Full name Allan Fitzroy Rae
Born September 30, 1922, Rollington Town, Kingston, Jamaica
Died February 27, 2005, Kingston, Jamaica (aged 82 years 150 days)
Major teams West Indies, Jamaica
Batting style Left-hand bat
Relation Father - EA Rae
|Test debut||India v West Indies at Delhi, Nov 10-14, 1948 scorecard|
|Last Test||West Indies v India at Port of Spain, Feb 19-25, 1953 scorecard|
|First-class span||1946/47 - 1959/60|
Allan Rae, who died on February 27 aged 82 in his native Kingston after a long illness, was one of the vanishing breed of West Indies Test players who regarded their transition into administration as an undeniable duty. His productive, if brief, Test career as a solid left-handed opening batsman, dependable enough to average 46.18 in his 15 Tests, and his far longer involvement in management that saw him rise to the presidency of the West Indies Cricket Board of Control between 1981 and 1988, coincided with golden eras of West Indies cricket. Yet his administrative roles spanned two of the most contentious issues of the day - the intrusions of Kerry Packer's World Series Cricket in the late 1970s and apartheid-era South Africa in the 1980s. In spite of such challenges, West Indies were never stronger than during his presidency.
Even more than most of his contemporaries, cricket was Rae's life. Son of Ernest, who toured England with West Indies in 1928, Rae made an immediate impact on coming into the Jamaica team in 1947, with hundreds in each innings against Barbados in his second match. He was in London, studying law, when England came to the Caribbean for the first Test series after World War II in 1948 and it was from London that he was summoned for his debut tour of India later that year. Over the next two series, he shared an opening partnership with Jeffrey Stollmeyer, by contrast a tall, stylish right-hander, that brought stability to the top of the order for the first time, setting the foundation for the rapacious Three Ws - Everton Weekes, Frank Worrell and Clyde Walcott - to follow.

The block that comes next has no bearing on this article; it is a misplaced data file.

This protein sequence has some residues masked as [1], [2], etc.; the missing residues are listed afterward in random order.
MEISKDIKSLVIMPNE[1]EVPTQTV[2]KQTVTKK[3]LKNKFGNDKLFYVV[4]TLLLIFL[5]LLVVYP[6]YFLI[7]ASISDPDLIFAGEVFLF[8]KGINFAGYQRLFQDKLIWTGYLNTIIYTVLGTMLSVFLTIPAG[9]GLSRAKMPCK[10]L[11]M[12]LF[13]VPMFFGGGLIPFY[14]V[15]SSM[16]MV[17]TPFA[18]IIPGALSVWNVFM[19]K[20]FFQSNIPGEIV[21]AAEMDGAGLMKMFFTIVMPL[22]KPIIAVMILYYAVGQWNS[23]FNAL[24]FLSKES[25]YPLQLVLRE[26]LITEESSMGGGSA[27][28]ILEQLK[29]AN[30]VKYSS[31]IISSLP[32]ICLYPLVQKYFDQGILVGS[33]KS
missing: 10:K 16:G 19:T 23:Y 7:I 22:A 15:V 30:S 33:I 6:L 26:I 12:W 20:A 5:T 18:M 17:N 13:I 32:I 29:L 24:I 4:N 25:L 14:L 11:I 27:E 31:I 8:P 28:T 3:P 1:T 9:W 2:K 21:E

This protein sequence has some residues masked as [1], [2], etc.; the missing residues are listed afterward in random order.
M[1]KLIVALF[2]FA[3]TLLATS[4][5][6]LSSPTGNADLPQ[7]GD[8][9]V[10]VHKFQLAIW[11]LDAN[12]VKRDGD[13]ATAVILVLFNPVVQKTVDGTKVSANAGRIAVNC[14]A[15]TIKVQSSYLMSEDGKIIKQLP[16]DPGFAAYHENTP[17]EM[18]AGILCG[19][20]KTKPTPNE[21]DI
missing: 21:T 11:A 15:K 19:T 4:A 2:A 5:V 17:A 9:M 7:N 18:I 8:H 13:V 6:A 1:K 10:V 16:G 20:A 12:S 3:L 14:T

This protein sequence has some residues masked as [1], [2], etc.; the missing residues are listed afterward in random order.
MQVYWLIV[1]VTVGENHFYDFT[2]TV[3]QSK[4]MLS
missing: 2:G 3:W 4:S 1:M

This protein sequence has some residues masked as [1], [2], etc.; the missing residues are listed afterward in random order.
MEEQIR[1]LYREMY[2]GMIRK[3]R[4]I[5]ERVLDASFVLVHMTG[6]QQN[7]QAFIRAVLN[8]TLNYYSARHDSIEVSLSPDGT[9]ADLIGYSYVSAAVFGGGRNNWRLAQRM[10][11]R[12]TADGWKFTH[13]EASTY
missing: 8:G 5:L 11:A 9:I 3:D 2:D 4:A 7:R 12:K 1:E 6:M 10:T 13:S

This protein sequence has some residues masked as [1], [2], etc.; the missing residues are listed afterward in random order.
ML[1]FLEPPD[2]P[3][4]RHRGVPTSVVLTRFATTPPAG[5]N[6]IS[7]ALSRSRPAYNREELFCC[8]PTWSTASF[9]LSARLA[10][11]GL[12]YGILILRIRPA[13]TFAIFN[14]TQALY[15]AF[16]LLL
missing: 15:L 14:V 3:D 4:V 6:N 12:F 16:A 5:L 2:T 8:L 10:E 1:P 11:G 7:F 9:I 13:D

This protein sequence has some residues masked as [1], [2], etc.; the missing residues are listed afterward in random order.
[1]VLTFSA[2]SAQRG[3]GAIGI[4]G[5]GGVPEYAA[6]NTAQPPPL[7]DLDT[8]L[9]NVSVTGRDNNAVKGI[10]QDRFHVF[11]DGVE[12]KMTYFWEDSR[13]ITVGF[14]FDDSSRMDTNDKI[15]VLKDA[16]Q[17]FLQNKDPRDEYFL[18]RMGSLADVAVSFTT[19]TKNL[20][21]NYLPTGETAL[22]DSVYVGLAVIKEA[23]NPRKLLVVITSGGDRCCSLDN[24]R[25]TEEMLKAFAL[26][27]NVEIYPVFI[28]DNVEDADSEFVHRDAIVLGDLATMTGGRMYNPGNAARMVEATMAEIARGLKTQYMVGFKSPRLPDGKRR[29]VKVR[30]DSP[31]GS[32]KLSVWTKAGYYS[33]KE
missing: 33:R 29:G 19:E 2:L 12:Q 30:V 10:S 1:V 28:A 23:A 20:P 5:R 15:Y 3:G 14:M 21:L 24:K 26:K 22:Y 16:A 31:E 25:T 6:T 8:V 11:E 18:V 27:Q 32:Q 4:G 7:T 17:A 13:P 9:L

In India, Rae scored hundreds at Bombay and Madras and repeated the feat on the historic tour of England the following year when West Indies triumphed in England for the first time. Rae's 106 at Lord's set the early platform for a signal victory at the game's headquarters; his 109 at The Oval helped secure the series. He could not come to terms with the pace of Ray Lindwall, Keith Miller and Bill Johnston on lively pitches on the 1951-52 tour of Australia and played only six more Tests after his zenith in England.
Tony Cozier, The Wisden Cricketer
Wisden Cricketers' Almanack obituary
RAE, ALLAN FITZROY, who died on February 27, 2005, aged 82, was a lefthanded opening batsman whose century for West Indies at Lord's in 1950 helped change the face of cricket. Rae scored a dogged 106 to set the stage for the team's strokemakers and spinners who secured one of the game's most famous victories. He scored heavily in West Indies' two subsequent wins, including another hundred at The Oval. "Rae provided the solidity," said Wisden. "He never allowed himself to take the slightest risk until the innings was shaping satisfactorily, but woe betide the bowler who faltered in length." Born into the game - his father Ernest toured England in 1928 without playing a Test - he had broken into the side in India 18 months earlier. Rae scored two hundreds, and began his famous opening partnership with Jeff Stollmeyer, which yielded an average of 71 in 13 Tests. But he struggled against Australian pace in 1951-52, and retired from Tests at 30 to become a barrister. He remained heavily involved in the game, becoming president of both the Jamaican and West Indies Cricket Boards, neglecting his practice - so it was said - because of his devotion to cricket. Rae saw earlier than most administrators the need to deal with Kerry Packer, but was resolute against the West Indian players who defected to South Africa. In 2000 he returned to Lord's, the scene of his triumph, and recalled how he had refused to change into clean flannels to meet the King for fear of losing concentration. "I'd rather have the King think I was a dirty man than be out because I was rushing to change."